After a couple of months you should have a list of foods he is or isn’t allergic to. If you want to go back to commercial dog food, use this list and compare it with the ingredient list on different dog foods.
Is My Dog Itching Because of Allergies?
Listening to and watching your dog itching and scratching and licking all the time is most unpleasant. First, you know your pet is miserable. Second, it seems like it just never stops. And leaving your dog’s itching untreated can lead to a host of problems from topical damage to the skin to secondary bacterial infections. But are allergies behind all the itching? Following are top reasons for dog itching.
Nutrition – one of the leading reasons for your dog’s itchy skin is a poor quality diet. Luckily, this is also the easiest to fix. When a dog is not eating healthy dog food, they are not getting the nourishment their body is craving, and their immune system cannot function properly. This makes it virtually impossible to fight off the simplest irritant.
Don’t rely on what anyone tells you about your dog food. Only the dog food ingredients listed on your dog food can tell you if you are feeding your dog the healthiest dog food. A natural dog food is best for your pet. Other ways to boost the nutritional value are specially formulated dog multi-vitamins.
Inhalant Allergies – dog itching from inhalant allergies, or atopy, occur from allergens that are breathed in. Dogs can be allergic to the same airborne allergens that affect humans, such as pollen, grasses, and dust. Other allergens that we don’t usually think about are pesticides (especially those used in yards and gardens) and household cleaners. Remember, your dog is all over your floor and yard and can develop an allergy to these types of chemical irritants. Unfortunately, inhalant allergies are difficult to diagnose. If your dog has an airborne allergy the best you can do is to try to control them, as they usually cannot be eliminated.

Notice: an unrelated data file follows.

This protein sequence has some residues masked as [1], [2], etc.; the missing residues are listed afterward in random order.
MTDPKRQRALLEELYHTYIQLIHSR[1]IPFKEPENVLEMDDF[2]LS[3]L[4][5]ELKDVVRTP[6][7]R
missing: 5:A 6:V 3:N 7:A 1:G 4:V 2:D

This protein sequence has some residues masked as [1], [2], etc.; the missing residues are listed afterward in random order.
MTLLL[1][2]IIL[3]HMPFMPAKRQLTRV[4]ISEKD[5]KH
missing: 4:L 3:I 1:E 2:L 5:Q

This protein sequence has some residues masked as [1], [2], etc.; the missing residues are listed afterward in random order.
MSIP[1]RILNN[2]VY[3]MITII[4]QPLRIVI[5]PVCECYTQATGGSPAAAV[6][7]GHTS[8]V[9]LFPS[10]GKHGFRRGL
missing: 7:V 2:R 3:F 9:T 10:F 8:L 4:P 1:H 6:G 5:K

Allergic Contact Dermatitis – contact dermatitis occurs when an irritant comes in contact with the skin. Common irritants are shampoo residue, flea collars, flea treatments applied to the skin, and household cleaners (usually through the pads on their feet). If you believe this could be the problem, look into all-natural products for your dog.
Insect Bites – bites from fleas, mites, ticks, mosquitoes, and other insects are common reasons for dog itching. Some dogs even develop an allergy to flea bites – so much so that even one flea bite could leave you believing your dog is infested with fleas! You will need to control the problem, preferably using natural products. Keep in mind that your house might also be infested and need to be treated as well. And remember, most chemical products will only irritate your dogs already sensitive skin – use natural products whenever possible. If you believe your dog has mites (most of which are invisible to the naked eye), you should take them to the vet for treatment.
Food Allergies – lots of people think their dog has food allergies when their dogs have endless itching and scratching. As stated above, it is more likely an overall nutrition problem that causes a sensitivity to a particular food or allergen. Determining which food is causing the problem for a food allergy requires the elimination diet – where you must eliminate all common allergens and slowly reintroduce ingredients individually to determine which food is the culprit.
While this is by no means a complete list of reasons for dog itching, it does give you a starting point. Learn how to stop dog itching now before it leads to other problems.
Remember, a healthy pet stands a better chance.